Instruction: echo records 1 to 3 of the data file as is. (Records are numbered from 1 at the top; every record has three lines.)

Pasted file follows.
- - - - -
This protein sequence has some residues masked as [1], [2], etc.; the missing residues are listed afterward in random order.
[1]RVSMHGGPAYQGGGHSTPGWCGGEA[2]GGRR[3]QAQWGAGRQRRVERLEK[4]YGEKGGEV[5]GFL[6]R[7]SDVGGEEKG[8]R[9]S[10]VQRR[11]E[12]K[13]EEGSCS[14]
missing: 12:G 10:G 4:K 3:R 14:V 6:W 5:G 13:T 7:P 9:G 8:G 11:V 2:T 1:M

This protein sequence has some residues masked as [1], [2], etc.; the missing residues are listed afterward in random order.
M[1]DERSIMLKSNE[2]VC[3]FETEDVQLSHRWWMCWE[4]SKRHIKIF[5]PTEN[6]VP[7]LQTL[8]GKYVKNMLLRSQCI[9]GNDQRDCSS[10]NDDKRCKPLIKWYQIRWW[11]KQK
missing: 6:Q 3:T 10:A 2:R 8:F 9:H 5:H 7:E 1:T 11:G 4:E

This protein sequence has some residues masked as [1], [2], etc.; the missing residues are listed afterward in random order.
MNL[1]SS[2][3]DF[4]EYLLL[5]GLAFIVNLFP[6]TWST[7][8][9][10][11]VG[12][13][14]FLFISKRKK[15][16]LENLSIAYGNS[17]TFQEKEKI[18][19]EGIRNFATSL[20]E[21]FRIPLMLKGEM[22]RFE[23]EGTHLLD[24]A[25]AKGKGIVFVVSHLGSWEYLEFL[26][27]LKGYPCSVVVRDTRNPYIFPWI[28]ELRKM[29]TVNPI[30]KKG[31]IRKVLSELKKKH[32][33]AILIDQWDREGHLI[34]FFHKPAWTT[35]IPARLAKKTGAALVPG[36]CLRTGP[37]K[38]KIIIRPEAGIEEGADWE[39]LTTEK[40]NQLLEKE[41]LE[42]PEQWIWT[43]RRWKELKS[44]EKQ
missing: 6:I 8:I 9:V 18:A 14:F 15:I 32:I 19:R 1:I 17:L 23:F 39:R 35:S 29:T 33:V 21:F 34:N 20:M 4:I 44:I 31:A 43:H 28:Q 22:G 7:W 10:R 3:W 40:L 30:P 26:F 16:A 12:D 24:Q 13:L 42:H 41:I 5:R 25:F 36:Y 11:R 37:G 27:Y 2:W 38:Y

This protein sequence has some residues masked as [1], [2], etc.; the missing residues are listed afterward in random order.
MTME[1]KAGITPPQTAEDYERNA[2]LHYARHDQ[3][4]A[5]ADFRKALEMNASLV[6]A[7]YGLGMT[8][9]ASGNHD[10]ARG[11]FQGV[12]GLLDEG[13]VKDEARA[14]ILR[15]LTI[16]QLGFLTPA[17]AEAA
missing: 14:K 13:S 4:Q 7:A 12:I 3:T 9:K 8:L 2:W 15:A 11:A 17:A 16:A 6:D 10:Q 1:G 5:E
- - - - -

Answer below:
This protein sequence has some residues masked as [1], [2], etc.; the missing residues are listed afterward in random order.
[1]RVSMHGGPAYQGGGHSTPGWCGGEA[2]GGRR[3]QAQWGAGRQRRVERLEK[4]YGEKGGEV[5]GFL[6]R[7]SDVGGEEKG[8]R[9]S[10]VQRR[11]E[12]K[13]EEGSCS[14]
missing: 12:G 10:G 4:K 3:R 14:V 6:W 5:G 13:T 7:P 9:G 8:G 11:V 2:T 1:M

This protein sequence has some residues masked as [1], [2], etc.; the missing residues are listed afterward in random order.
M[1]DERSIMLKSNE[2]VC[3]FETEDVQLSHRWWMCWE[4]SKRHIKIF[5]PTEN[6]VP[7]LQTL[8]GKYVKNMLLRSQCI[9]GNDQRDCSS[10]NDDKRCKPLIKWYQIRWW[11]KQK
missing: 6:Q 3:T 10:A 2:R 8:F 9:H 5:H 7:E 1:T 11:G 4:E

This protein sequence has some residues masked as [1], [2], etc.; the missing residues are listed afterward in random order.
MNL[1]SS[2][3]DF[4]EYLLL[5]GLAFIVNLFP[6]TWST[7][8][9][10][11]VG[12][13][14]FLFISKRKK[15][16]LENLSIAYGNS[17]TFQEKEKI[18][19]EGIRNFATSL[20]E[21]FRIPLMLKGEM[22]RFE[23]EGTHLLD[24]A[25]AKGKGIVFVVSHLGSWEYLEFL[26][27]LKGYPCSVVVRDTRNPYIFPWI[28]ELRKM[29]TVNPI[30]KKG[31]IRKVLSELKKKH[32][33]AILIDQWDREGHLI[34]FFHKPAWTT[35]IPARLAKKTGAALVPG[36]CLRTGP[37]K[38]KIIIRPEAGIEEGADWE[39]LTTEK[40]NQLLEKE[41]LE[42]PEQWIWT[43]RRWKELKS[44]EKQ
missing: 6:I 8:I 9:V 18:A 14:F 15:I 32:I 19:R 1:I 17:L 23:F 39:R 35:S 29:T 33:V 21:F 34:N 20:M 4:I 44:I 31:A 43:H 28:Q 22:G 7:W 10:R 3:W 40:L 30:P 26:F 16:A 12:D 24:Q 13:L 42:H 41:I 5:R 25:F 36:Y 11:R 37:G 27:Y 2:W 38:Y